Don’t let guard down with new EMV-chip cards

Dale Dixon
Dale Dixon

I’m feeling left out. My bank has yet to send me a new credit card embedded with a nifty little gold computer chip. Have you received yours yet? If so, congratulations. If not, join the minority. I’m told we’ll all be up to speed with new cards soon.

The chip is called an EMV chip. That’s Europay, Mastercard and Visa — the big three global partners in creating a universal security feature for credit cards.

According to a recent news release from the FBI, when you use an EMV card at a chip point-of-sale, or POS, terminal, that transaction is protected using the technology in the microchip. The chip creates a unique string of numbers specific to the transaction. That string of numbers matches a string of numbers at the bank. If the numbers specific to the transaction don’t match, the card won’t work.

The idea behind EMV is to move away from the magnetic strip. You can go to eBay right now and find a credit-card magnetic-strip reader for anywhere from $17 to $150 or more. Thieves get hold of those readers, put themselves in position to get access to old-fashioned magnetic strip credit cards (think: a cashier) and swipe your card through the reader.

If you’re thinking all will be safe with your EMV credit card, think again.

Your EMV card still has the magnetic strip, so you’re not stuck when you encounter a retailer who hasn’t upgraded the point-of-sale terminal to read EMV chips. Plus, a news story this past week reported that a few tech researchers in Europe have figured out how to get past the EMV security features.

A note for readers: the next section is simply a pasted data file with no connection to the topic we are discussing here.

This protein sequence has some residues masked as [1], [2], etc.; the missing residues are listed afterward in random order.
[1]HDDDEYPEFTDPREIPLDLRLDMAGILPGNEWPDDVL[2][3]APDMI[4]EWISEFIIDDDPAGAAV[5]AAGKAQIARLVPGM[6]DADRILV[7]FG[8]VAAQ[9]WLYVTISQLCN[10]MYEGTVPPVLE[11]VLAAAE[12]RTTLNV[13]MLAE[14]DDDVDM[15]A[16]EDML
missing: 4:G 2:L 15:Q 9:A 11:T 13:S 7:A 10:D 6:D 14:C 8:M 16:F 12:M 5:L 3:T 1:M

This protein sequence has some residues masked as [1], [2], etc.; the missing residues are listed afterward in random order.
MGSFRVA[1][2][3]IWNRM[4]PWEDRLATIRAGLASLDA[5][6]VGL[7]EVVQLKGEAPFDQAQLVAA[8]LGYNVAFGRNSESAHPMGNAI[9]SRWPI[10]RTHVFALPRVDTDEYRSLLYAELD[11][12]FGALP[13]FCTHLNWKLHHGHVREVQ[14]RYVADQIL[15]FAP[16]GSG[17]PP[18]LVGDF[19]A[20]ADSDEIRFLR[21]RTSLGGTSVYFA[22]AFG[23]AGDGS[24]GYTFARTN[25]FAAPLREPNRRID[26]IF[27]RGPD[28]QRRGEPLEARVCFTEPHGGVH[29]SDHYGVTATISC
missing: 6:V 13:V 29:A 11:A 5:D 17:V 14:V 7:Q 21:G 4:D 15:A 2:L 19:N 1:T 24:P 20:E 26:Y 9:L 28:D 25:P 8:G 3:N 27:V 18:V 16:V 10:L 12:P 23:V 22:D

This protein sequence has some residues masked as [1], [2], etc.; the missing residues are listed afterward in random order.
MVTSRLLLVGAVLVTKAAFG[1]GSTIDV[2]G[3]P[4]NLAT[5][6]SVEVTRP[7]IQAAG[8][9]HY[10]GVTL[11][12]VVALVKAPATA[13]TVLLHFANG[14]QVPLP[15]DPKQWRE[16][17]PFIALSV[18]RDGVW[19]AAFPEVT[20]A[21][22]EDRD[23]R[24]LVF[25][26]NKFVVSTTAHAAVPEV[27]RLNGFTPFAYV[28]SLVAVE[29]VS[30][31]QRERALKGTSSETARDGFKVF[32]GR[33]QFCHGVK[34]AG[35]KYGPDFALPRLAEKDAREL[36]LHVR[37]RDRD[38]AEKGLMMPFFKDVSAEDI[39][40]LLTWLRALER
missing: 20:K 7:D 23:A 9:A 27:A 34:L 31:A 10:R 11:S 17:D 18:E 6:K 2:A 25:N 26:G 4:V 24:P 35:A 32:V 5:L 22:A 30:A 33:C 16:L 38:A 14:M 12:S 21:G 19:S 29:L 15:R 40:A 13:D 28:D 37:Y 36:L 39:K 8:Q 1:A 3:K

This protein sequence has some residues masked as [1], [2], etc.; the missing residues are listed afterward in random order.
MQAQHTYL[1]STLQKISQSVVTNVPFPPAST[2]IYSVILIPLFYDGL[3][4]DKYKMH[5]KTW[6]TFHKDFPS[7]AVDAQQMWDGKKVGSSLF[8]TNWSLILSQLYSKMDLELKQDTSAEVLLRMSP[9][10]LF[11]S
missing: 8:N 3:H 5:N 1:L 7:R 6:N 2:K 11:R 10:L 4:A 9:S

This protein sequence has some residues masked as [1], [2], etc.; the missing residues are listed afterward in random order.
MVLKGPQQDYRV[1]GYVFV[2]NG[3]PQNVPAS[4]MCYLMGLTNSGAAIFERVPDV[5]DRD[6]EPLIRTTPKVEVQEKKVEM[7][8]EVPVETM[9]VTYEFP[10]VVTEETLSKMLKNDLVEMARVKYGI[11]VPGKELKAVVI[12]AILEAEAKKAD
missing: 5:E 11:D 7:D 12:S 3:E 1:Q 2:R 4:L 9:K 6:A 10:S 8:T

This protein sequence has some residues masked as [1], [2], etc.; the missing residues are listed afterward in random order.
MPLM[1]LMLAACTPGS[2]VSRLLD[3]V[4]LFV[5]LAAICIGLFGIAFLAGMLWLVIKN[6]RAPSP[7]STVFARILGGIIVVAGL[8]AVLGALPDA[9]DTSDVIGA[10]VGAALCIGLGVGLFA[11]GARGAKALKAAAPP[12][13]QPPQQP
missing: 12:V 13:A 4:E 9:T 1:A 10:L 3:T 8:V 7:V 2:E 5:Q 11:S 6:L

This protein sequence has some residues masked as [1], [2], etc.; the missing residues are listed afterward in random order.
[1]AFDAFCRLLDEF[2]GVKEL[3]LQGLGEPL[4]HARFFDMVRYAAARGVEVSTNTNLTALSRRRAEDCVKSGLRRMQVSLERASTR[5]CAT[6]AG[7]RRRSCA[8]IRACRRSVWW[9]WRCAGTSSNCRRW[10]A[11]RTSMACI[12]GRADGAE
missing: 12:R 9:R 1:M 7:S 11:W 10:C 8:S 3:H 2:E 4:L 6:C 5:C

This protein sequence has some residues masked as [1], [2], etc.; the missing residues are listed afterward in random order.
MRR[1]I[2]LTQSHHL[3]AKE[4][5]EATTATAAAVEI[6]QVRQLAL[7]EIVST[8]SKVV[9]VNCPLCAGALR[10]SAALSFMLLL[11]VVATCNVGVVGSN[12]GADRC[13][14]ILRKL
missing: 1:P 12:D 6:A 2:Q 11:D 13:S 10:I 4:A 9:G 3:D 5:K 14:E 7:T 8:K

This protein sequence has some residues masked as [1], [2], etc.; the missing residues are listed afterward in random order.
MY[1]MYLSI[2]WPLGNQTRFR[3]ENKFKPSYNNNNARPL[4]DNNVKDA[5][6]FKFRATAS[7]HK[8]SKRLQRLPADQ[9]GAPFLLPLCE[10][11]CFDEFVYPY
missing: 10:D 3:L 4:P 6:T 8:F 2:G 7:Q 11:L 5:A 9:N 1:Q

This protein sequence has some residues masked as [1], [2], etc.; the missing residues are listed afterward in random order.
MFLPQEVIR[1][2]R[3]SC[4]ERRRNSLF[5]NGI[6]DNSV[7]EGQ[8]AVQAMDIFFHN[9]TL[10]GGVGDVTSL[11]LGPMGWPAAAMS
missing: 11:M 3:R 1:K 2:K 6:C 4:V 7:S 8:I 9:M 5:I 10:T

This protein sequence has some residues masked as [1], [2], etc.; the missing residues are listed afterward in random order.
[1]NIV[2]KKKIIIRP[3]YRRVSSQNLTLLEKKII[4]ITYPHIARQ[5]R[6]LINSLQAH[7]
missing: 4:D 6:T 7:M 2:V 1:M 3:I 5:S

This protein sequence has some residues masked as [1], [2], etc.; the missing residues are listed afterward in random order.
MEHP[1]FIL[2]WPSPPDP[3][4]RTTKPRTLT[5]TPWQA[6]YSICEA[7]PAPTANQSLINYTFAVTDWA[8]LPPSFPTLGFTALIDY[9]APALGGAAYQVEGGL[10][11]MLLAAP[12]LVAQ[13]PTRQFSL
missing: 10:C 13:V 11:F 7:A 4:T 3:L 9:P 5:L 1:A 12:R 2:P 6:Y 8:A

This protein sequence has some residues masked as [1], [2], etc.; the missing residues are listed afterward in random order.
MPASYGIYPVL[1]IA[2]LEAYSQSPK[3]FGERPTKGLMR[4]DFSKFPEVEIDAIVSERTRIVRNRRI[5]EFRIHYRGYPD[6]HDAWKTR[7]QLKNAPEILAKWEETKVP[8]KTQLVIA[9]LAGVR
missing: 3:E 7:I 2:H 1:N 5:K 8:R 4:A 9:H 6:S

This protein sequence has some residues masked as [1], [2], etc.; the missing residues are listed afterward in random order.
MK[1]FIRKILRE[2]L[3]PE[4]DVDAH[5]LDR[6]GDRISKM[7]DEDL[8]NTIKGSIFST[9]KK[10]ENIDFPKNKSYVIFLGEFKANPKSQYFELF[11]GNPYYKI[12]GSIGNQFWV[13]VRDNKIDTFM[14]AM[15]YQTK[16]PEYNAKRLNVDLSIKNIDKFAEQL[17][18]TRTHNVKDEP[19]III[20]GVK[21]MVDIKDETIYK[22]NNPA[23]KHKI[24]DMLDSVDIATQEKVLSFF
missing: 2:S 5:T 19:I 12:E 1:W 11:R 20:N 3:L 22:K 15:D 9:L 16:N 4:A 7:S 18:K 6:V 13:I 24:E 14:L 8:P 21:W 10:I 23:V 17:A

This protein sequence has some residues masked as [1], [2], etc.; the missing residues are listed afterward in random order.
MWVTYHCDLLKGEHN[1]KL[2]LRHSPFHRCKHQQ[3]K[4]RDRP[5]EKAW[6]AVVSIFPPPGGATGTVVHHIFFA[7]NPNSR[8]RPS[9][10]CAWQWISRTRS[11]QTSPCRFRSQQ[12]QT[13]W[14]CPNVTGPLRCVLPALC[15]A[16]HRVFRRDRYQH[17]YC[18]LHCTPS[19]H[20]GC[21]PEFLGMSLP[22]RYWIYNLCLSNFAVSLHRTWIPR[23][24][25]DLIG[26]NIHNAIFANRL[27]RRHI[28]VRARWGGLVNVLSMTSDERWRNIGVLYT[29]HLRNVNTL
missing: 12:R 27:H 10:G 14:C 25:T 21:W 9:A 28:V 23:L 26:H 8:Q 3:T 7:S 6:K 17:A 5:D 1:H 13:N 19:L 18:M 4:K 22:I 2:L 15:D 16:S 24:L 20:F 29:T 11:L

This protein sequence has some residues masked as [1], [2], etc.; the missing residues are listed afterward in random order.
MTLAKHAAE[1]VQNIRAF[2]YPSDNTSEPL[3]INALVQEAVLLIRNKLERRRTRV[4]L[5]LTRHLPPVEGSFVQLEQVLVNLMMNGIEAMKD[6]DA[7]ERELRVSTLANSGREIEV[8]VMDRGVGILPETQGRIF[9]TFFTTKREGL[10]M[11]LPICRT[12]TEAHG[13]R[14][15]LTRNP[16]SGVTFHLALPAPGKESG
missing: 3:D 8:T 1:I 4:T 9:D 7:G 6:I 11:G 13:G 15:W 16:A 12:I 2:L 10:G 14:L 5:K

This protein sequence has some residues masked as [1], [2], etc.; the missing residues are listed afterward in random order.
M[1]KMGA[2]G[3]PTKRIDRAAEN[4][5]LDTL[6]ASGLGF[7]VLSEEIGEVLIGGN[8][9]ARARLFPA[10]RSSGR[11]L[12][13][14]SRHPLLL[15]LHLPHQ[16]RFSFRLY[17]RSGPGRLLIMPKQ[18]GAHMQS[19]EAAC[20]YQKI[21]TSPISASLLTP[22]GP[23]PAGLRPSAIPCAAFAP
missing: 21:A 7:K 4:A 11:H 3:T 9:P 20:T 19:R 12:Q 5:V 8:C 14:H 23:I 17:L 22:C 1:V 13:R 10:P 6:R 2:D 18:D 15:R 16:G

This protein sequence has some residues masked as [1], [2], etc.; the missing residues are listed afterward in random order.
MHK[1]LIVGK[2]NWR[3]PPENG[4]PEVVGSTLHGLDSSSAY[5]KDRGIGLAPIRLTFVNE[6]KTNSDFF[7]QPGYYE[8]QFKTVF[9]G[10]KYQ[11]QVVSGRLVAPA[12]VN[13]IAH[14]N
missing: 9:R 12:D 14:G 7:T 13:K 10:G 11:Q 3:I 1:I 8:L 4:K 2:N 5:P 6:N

Battling thieves has always been equivalent to a game of cat and mouse or whack-a-mole. Outsmart the bad guy for a moment, and he pops up somewhere else with a new tactic.

This means you and I must remain vigilant in protecting our credit cards — even the EMV cards.

The Better Business Bureau and the FBI recommend you:

▪ Closely safeguard the security of your EMV cards and PINs. This includes being vigilant in handling, signing and activating a card as soon as it arrives in the mail, reviewing statements for irregularities, and promptly reporting lost or stolen credit cards to the issuing bank.

▪ Shield the keypad from bystanders when entering a PIN, as PINs are vulnerable to cybercriminals, who work to steal these numbers to commit ATM and cash-back crimes.

Merchants need to handle the EMV card and its data with the same security precautions they use for standard credit cards. (Read the Statesman’s Aug. 17 story, “The new ‘smart’ credit and debit cards: What Idaho businesses should know.”)

They should use secure servers and payment links for all Internet transactions with credit and debit cards. Information should be encrypted, if possible, to avert hackers from compromising card information provided by buyers.

If you’re lucky enough to have your EMV-chipped card, use the feature whenever possible. Don’t slide the card through the magnetic-strip reader out of habit.

Dale Dixon is president and CEO of the Better Business Bureau serving the Snake River Region.